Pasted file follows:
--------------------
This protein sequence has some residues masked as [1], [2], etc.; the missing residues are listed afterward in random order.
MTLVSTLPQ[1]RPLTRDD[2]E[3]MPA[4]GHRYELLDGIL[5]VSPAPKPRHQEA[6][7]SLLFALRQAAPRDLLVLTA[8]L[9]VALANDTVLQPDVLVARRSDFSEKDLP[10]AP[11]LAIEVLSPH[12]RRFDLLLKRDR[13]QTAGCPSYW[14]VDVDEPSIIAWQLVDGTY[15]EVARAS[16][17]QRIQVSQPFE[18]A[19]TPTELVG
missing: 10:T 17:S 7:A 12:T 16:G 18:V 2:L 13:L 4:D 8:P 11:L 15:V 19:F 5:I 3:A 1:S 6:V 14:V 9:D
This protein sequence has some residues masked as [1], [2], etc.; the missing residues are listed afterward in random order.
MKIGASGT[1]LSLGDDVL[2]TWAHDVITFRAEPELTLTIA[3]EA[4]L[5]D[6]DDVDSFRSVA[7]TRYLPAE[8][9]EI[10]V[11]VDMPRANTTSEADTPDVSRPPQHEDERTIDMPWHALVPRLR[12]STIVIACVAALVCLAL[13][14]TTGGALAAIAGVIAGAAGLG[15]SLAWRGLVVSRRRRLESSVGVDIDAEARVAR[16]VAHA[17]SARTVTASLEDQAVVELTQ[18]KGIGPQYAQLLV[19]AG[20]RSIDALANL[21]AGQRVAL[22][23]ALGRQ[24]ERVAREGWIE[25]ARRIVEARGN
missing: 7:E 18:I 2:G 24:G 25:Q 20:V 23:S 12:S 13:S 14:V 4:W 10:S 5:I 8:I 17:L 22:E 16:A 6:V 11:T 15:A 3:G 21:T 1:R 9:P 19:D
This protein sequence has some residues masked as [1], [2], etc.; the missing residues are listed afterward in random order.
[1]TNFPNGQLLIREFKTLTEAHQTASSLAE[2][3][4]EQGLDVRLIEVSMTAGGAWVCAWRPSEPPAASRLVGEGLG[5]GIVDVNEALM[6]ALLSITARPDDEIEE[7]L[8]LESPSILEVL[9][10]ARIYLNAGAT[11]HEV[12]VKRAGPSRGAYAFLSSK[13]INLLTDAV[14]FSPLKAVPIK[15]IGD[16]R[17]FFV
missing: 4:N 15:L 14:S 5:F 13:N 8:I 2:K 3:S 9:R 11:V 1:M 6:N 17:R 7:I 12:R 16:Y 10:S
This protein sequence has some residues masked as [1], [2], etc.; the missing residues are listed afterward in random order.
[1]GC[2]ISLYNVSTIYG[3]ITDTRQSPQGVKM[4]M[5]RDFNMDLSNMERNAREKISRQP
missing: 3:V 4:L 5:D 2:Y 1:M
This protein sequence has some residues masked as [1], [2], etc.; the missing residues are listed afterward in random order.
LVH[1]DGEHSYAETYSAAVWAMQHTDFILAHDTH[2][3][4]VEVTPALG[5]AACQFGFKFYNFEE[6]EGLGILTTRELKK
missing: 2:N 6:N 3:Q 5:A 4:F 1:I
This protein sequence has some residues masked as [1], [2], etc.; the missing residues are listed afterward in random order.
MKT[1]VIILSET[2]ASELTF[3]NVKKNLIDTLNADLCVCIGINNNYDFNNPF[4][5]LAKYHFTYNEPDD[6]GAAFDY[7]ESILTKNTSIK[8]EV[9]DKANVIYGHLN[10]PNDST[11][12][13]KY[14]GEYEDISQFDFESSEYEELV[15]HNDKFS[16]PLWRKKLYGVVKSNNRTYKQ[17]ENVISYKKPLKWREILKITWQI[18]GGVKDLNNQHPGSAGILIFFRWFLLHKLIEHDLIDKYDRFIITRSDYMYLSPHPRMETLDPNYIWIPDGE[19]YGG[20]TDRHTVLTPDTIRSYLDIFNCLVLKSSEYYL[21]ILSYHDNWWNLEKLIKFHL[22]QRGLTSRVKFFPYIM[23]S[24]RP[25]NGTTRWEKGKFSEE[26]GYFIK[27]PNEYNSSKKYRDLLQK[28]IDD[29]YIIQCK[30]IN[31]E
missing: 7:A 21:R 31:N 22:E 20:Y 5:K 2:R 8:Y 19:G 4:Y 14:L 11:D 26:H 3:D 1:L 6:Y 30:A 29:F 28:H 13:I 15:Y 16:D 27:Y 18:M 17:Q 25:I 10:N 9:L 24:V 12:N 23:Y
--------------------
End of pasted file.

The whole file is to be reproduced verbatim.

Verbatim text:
This protein sequence has some residues masked as [1], [2], etc.; the missing residues are listed afterward in random order.
MTLVSTLPQ[1]RPLTRDD[2]E[3]MPA[4]GHRYELLDGIL[5]VSPAPKPRHQEA[6][7]SLLFALRQAAPRDLLVLTA[8]L[9]VALANDTVLQPDVLVARRSDFSEKDLP[10]AP[11]LAIEVLSPH[12]RRFDLLLKRDR[13]QTAGCPSYW[14]VDVDEPSIIAWQLVDGTY[15]EVARAS[16][17]QRIQVSQPFE[18]A[19]TPTELVG
missing: 10:T 17:S 7:A 12:T 16:G 18:V 2:L 13:L 4:D 8:P 11:L 15:V 19:F 5:I 3:A 1:S 6:V 14:V 9:D
This protein sequence has some residues masked as [1], [2], etc.; the missing residues are listed afterward in random order.
MKIGASGT[1]LSLGDDVL[2]TWAHDVITFRAEPELTLTIA[3]EA[4]L[5]D[6]DDVDSFRSVA[7]TRYLPAE[8][9]EI[10]V[11]VDMPRANTTSEADTPDVSRPPQHEDERTIDMPWHALVPRLR[12]STIVIACVAALVCLAL[13][14]TTGGALAAIAGVIAGAAGLG[15]SLAWRGLVVSRRRRLESSVGVDIDAEARVAR[16]VAHA[17]SARTVTASLEDQAVVELTQ[18]KGIGPQYAQLLV[19]AG[20]RSIDALANL[21]AGQRVAL[22][23]ALGRQ[24]ERVAREGWIE[25]ARRIVEARGN
missing: 7:E 18:I 2:G 24:G 25:Q 20:V 23:S 12:S 13:S 14:V 4:W 10:S 5:I 8:I 17:L 22:E 16:A 6:V 11:T 15:A 3:G 21:T 1:R 9:P 19:D
This protein sequence has some residues masked as [1], [2], etc.; the missing residues are listed afterward in random order.
[1]TNFPNGQLLIREFKTLTEAHQTASSLAE[2][3][4]EQGLDVRLIEVSMTAGGAWVCAWRPSEPPAASRLVGEGLG[5]GIVDVNEALM[6]ALLSITARPDDEIEE[7]L[8]LESPSILEVL[9][10]ARIYLNAGAT[11]HEV[12]VKRAGPSRGAYAFLSSK[13]INLLTDAV[14]FSPLKAVPIK[15]IGD[16]R[17]FFV
missing: 4:N 15:L 14:S 5:F 13:N 8:I 2:K 3:S 9:R 11:V 1:M 6:N 17:R 7:I 12:R 16:Y 10:S
This protein sequence has some residues masked as [1], [2], etc.; the missing residues are listed afterward in random order.
[1]GC[2]ISLYNVSTIYG[3]ITDTRQSPQGVKM[4]M[5]RDFNMDLSNMERNAREKISRQP
missing: 3:V 4:L 5:D 2:Y 1:M
This protein sequence has some residues masked as [1], [2], etc.; the missing residues are listed afterward in random order.
LVH[1]DGEHSYAETYSAAVWAMQHTDFILAHDTH[2][3][4]VEVTPALG[5]AACQFGFKFYNFEE[6]EGLGILTTRELKK
missing: 2:N 6:N 3:Q 5:A 4:F 1:I
This protein sequence has some residues masked as [1], [2], etc.; the missing residues are listed afterward in random order.
MKT[1]VIILSET[2]ASELTF[3]NVKKNLIDTLNADLCVCIGINNNYDFNNPF[4][5]LAKYHFTYNEPDD[6]GAAFDY[7]ESILTKNTSIK[8]EV[9]DKANVIYGHLN[10]PNDST[11][12][13]KY[14]GEYEDISQFDFESSEYEELV[15]HNDKFS[16]PLWRKKLYGVVKSNNRTYKQ[17]ENVISYKKPLKWREILKITWQI[18]GGVKDLNNQHPGSAGILIFFRWFLLHKLIEHDLIDKYDRFIITRSDYMYLSPHPRMETLDPNYIWIPDGE[19]YGG[20]TDRHTVLTPDTIRSYLDIFNCLVLKSSEYYL[21]ILSYHDNWWNLEKLIKFHL[22]QRGLTSRVKFFPYIM[23]S[24]RP[25]NGTTRWEKGKFSEE[26]GYFIK[27]PNEYNSSKKYRDLLQK[28]IDD[29]YIIQCK[30]IN[31]E
missing: 7:A 21:R 31:N 22:E 20:Y 5:K 2:R 8:Y 19:G 4:Y 14:L 11:D 26:H 3:D 1:L 6:Y 30:A 29:F 28:H 13:I 15:Y 16:D 27:Y 18:M 17:Q 25:I 10:N 9:L 24:V 12:N 23:Y